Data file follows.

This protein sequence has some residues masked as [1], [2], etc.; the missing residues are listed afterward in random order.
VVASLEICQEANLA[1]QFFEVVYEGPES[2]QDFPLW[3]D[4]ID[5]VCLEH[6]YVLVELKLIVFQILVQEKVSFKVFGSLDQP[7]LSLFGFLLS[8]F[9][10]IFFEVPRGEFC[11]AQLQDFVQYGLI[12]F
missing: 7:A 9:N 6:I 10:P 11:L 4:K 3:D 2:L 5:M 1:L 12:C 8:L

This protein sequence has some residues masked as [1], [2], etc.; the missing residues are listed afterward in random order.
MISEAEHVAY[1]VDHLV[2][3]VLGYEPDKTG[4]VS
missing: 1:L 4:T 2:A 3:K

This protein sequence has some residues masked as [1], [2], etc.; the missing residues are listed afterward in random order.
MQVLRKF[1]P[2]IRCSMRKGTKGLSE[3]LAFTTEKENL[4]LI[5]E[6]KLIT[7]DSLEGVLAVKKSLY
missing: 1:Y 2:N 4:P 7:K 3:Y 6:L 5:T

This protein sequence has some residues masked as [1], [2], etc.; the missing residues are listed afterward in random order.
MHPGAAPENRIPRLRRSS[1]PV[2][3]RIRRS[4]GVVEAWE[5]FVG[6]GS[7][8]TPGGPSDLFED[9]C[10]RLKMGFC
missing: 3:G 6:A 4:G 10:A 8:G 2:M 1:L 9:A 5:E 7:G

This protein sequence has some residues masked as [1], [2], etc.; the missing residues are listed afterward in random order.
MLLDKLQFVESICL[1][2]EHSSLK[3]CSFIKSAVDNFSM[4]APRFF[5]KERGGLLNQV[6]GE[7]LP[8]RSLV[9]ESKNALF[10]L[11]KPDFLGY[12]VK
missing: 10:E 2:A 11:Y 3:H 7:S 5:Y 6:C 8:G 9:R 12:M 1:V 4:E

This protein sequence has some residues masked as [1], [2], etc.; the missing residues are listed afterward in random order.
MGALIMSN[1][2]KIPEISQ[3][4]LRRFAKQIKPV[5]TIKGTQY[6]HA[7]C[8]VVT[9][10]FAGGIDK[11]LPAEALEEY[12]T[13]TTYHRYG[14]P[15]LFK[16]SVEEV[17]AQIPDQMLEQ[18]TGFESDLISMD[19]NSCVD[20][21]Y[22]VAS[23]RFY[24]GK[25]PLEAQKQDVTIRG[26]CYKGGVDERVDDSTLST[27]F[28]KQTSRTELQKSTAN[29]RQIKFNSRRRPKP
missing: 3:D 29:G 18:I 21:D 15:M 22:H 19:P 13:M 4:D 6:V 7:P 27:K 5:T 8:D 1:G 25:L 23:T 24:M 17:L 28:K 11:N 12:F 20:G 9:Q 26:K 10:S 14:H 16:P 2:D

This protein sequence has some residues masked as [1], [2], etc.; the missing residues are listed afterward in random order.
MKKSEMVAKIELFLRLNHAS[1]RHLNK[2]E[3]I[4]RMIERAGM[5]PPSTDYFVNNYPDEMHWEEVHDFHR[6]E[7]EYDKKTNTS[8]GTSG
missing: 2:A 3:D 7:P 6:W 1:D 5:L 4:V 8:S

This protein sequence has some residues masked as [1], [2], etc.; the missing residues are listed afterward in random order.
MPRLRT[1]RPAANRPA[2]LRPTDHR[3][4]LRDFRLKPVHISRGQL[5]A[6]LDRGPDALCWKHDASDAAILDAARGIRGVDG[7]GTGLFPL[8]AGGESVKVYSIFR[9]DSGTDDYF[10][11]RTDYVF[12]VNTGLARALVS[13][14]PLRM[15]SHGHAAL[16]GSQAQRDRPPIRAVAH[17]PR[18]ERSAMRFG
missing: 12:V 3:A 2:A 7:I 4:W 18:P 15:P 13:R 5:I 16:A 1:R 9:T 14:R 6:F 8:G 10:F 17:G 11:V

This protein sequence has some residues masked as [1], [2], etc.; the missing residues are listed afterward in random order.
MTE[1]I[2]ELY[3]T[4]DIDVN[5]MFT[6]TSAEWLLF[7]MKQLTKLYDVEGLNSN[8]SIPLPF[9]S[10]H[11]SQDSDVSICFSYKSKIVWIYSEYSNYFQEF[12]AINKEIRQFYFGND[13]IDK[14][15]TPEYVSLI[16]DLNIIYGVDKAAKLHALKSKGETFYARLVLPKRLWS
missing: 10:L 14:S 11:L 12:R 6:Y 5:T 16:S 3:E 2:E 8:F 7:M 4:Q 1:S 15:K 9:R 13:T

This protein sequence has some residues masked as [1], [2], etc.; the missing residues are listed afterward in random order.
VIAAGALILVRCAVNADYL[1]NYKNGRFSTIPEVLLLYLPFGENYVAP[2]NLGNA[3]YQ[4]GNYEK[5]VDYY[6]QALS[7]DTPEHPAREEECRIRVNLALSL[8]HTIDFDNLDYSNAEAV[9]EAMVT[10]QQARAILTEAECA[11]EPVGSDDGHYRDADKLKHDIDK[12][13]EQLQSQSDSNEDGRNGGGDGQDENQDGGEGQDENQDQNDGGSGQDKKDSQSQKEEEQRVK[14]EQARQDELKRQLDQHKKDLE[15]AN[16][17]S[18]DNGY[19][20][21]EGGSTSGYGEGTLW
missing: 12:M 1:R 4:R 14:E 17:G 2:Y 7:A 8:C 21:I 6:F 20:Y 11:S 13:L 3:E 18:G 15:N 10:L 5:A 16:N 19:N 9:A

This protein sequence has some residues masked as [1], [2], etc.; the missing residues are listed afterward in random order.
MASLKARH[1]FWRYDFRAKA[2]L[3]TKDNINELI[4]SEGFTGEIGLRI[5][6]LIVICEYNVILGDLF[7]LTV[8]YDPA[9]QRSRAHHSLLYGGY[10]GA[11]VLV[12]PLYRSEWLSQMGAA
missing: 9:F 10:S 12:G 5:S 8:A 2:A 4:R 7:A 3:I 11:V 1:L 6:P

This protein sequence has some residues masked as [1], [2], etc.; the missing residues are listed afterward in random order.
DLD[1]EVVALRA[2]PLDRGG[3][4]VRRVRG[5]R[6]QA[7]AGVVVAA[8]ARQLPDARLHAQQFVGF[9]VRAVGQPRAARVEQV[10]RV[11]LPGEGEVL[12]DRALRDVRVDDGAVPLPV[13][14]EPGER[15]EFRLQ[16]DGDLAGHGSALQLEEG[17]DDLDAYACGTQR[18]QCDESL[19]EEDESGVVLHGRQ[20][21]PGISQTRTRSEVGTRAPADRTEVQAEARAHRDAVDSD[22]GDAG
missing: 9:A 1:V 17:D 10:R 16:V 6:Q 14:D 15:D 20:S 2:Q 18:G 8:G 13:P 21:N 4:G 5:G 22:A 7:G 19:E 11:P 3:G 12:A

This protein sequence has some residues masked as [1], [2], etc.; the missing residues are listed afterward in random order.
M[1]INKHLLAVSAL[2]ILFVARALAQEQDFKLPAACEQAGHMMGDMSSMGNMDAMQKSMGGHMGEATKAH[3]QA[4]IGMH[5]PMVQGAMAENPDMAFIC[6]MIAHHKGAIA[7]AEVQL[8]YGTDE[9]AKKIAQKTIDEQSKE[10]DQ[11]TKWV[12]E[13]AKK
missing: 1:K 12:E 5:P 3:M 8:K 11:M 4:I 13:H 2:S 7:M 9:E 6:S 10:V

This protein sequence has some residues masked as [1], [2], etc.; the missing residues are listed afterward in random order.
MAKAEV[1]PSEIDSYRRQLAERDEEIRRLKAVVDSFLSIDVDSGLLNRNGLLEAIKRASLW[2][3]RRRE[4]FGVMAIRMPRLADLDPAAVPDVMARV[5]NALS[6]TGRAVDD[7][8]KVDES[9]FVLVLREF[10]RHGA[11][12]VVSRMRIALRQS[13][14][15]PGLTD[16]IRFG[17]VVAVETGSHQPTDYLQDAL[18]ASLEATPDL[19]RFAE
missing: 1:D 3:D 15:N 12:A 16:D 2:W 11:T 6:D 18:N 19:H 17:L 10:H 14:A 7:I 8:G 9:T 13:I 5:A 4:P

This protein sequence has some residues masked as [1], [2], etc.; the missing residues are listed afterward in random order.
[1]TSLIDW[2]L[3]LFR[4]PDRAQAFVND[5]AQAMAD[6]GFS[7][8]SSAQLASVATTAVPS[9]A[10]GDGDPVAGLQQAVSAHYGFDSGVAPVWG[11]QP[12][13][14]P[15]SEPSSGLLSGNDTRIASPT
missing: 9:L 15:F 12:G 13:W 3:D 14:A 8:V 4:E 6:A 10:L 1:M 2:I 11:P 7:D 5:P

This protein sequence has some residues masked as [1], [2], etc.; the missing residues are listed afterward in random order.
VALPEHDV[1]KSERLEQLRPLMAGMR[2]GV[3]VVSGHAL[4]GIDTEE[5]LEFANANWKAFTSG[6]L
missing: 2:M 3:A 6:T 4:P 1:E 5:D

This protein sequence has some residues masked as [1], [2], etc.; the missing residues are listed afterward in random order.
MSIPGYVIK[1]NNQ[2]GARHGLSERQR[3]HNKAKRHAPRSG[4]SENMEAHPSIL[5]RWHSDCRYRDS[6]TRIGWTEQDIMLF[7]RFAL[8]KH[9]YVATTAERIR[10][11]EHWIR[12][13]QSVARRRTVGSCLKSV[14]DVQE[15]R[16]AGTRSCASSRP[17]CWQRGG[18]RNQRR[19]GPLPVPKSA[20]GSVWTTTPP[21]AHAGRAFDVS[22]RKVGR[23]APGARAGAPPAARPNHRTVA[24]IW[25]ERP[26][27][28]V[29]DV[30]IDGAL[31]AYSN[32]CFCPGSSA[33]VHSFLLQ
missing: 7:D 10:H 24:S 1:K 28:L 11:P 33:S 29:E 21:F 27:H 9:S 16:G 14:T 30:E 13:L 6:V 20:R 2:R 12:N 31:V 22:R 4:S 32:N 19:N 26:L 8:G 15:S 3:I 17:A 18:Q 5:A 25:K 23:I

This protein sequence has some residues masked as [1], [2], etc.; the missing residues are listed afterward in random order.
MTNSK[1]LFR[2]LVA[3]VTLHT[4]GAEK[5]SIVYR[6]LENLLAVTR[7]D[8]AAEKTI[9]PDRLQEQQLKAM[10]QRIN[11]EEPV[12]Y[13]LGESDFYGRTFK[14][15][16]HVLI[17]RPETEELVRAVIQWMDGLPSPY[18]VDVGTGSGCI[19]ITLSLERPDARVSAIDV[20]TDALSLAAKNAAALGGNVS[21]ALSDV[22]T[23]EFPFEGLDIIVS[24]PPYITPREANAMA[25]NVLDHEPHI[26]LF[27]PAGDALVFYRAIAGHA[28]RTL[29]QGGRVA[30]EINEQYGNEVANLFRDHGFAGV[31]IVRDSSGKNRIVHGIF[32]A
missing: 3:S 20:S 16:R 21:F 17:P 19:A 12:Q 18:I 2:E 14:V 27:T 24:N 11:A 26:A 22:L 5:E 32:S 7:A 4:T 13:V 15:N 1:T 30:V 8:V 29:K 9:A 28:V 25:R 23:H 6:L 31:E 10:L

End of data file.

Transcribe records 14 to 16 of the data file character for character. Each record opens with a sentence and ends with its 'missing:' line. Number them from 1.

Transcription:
This protein sequence has some residues masked as [1], [2], etc.; the missing residues are listed afterward in random order.
MAKAEV[1]PSEIDSYRRQLAERDEEIRRLKAVVDSFLSIDVDSGLLNRNGLLEAIKRASLW[2][3]RRRE[4]FGVMAIRMPRLADLDPAAVPDVMARV[5]NALS[6]TGRAVDD[7][8]KVDES[9]FVLVLREF[10]RHGA[11][12]VVSRMRIALRQS[13][14][15]PGLTD[16]IRFG[17]VVAVETGSHQPTDYLQDAL[18]ASLEATPDL[19]RFAE
missing: 1:D 3:D 15:N 12:A 16:D 2:W 11:T 6:D 18:N 19:H 17:L 10:H 14:A 7:I 8:G 9:T 13:I 5:A 4:P

This protein sequence has some residues masked as [1], [2], etc.; the missing residues are listed afterward in random order.
[1]TSLIDW[2]L[3]LFR[4]PDRAQAFVND[5]AQAMAD[6]GFS[7][8]SSAQLASVATTAVPS[9]A[10]GDGDPVAGLQQAVSAHYGFDSGVAPVWG[11]QP[12][13][14]P[15]SEPSSGLLSGNDTRIASPT
missing: 9:L 15:F 12:G 13:W 3:D 14:A 8:V 4:E 6:A 10:L 1:M 2:I 11:P 7:D 5:P

This protein sequence has some residues masked as [1], [2], etc.; the missing residues are listed afterward in random order.
VALPEHDV[1]KSERLEQLRPLMAGMR[2]GV[3]VVSGHAL[4]GIDTEE[5]LEFANANWKAFTSG[6]L
missing: 2:M 3:A 6:T 4:P 1:E 5:D